An increase in thyroid cancer among children is unlikely after the meltdown at Japan's Fukushima nuclear plant four years ago.

Tokyo - Nine more young people have been diagnosed with thyroid cancer since Japan's worst nuclear accident two years ago, the Kyodo News agency reported on Wednesday.

That has brought the total number of cancer cases to 12 residents, who were 18 or younger at the time of the meltdowns at the Fukushima Daiichi nuclear plant, it reported, citing unnamed sources.

Fifteen others were also suspected of suffering from some form of cancer, up from seven in a February report, Kyodo said.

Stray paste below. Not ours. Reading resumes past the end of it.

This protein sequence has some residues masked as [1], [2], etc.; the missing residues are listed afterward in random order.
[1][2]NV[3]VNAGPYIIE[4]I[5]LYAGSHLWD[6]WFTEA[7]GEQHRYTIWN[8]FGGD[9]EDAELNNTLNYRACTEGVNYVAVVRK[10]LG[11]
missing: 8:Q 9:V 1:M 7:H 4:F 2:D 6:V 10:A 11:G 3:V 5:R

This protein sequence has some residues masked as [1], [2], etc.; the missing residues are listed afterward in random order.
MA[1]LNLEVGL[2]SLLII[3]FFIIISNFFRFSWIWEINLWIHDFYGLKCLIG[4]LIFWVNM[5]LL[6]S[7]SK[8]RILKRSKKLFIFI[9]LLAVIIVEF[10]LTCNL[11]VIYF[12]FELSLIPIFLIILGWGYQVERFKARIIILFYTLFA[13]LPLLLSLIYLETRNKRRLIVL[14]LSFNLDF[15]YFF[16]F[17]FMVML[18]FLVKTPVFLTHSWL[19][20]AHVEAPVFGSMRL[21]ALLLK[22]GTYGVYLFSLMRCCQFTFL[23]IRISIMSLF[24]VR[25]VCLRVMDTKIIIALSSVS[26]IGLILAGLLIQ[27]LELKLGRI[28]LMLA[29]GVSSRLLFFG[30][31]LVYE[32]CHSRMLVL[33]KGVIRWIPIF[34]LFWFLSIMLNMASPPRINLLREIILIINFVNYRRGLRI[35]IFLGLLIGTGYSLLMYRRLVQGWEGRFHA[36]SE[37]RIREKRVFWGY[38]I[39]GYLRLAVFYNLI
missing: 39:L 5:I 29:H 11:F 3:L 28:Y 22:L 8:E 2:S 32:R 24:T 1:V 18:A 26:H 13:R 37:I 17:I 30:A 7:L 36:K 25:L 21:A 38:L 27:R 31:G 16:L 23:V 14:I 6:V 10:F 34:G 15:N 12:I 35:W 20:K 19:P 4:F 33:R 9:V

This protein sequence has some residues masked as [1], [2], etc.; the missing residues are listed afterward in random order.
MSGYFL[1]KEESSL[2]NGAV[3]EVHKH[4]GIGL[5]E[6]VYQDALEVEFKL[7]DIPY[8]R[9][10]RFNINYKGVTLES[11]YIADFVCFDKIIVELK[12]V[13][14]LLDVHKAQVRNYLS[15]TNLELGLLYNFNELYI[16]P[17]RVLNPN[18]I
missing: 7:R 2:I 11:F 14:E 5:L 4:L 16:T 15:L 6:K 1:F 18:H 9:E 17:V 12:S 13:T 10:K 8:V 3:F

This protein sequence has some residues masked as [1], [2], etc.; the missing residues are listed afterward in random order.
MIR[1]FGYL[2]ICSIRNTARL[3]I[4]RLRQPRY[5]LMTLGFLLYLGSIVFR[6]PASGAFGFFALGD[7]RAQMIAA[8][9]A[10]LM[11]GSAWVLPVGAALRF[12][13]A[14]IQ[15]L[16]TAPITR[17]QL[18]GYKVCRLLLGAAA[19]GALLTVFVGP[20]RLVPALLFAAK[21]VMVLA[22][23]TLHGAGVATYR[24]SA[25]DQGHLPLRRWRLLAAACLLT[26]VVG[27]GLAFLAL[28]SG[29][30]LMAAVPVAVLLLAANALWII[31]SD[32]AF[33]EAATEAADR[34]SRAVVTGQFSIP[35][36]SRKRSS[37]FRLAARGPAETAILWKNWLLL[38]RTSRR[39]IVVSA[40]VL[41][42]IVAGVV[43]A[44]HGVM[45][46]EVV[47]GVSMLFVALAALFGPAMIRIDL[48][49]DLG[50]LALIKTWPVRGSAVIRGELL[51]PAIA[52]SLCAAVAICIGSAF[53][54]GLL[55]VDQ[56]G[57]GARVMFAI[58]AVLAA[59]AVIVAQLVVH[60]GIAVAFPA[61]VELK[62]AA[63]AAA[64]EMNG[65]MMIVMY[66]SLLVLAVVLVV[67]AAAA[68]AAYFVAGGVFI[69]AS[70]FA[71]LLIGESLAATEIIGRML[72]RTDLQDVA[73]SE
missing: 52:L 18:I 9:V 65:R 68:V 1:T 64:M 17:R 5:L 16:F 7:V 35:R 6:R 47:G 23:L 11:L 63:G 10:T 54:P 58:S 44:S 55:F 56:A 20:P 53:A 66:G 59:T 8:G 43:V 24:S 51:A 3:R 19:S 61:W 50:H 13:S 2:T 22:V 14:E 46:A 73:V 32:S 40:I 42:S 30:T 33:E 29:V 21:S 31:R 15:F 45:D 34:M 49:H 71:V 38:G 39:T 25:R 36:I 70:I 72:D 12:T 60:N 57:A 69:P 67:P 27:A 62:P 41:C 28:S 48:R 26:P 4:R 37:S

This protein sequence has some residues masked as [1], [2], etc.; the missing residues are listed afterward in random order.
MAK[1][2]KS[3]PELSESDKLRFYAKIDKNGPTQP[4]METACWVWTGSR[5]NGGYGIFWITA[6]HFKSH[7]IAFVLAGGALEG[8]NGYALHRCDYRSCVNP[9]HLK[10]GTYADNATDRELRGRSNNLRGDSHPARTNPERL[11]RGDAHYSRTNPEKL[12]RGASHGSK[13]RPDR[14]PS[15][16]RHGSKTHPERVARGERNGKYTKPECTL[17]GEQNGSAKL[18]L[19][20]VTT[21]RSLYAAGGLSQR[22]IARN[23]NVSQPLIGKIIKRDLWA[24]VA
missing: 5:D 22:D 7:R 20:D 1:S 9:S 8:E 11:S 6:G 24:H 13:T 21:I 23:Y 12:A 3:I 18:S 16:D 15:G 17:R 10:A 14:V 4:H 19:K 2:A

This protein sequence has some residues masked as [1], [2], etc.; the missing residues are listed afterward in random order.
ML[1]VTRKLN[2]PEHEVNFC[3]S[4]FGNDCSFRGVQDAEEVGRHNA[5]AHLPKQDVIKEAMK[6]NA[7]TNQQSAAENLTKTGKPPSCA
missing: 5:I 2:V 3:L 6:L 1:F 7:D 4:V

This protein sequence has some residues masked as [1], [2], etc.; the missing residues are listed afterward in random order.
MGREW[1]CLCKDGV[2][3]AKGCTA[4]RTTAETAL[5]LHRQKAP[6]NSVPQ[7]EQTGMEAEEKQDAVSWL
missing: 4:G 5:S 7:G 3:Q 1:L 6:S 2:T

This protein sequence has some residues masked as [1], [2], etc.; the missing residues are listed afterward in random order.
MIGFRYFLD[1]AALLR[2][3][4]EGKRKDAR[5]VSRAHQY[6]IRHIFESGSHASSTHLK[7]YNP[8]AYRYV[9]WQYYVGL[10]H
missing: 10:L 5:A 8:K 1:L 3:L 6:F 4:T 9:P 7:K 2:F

But experts at Fukushima Medical University said that it is too early to link the cancer cases to the nuclear disaster. They said the 1986 Chernobyl accident showed that it takes at least four to five years before thyroid cancer is detected.

Local government officials surveyed about 174 000 young people near the plant in Fukushima.

“Fukushima's survey examines people who have no symptoms across the board and it is hard to evaluate it because there are no comparable data,” an unnamed Environment Ministry official was quoted as saying. “We need to take a careful look at it.”

The Fukushima plant suffered meltdowns at three of its six reactors after it was struck by an earthquake and tsunami. More than 150 000 residents have been forced to leave their homes around the complex due to radioactive contamination. - Sapa-dpa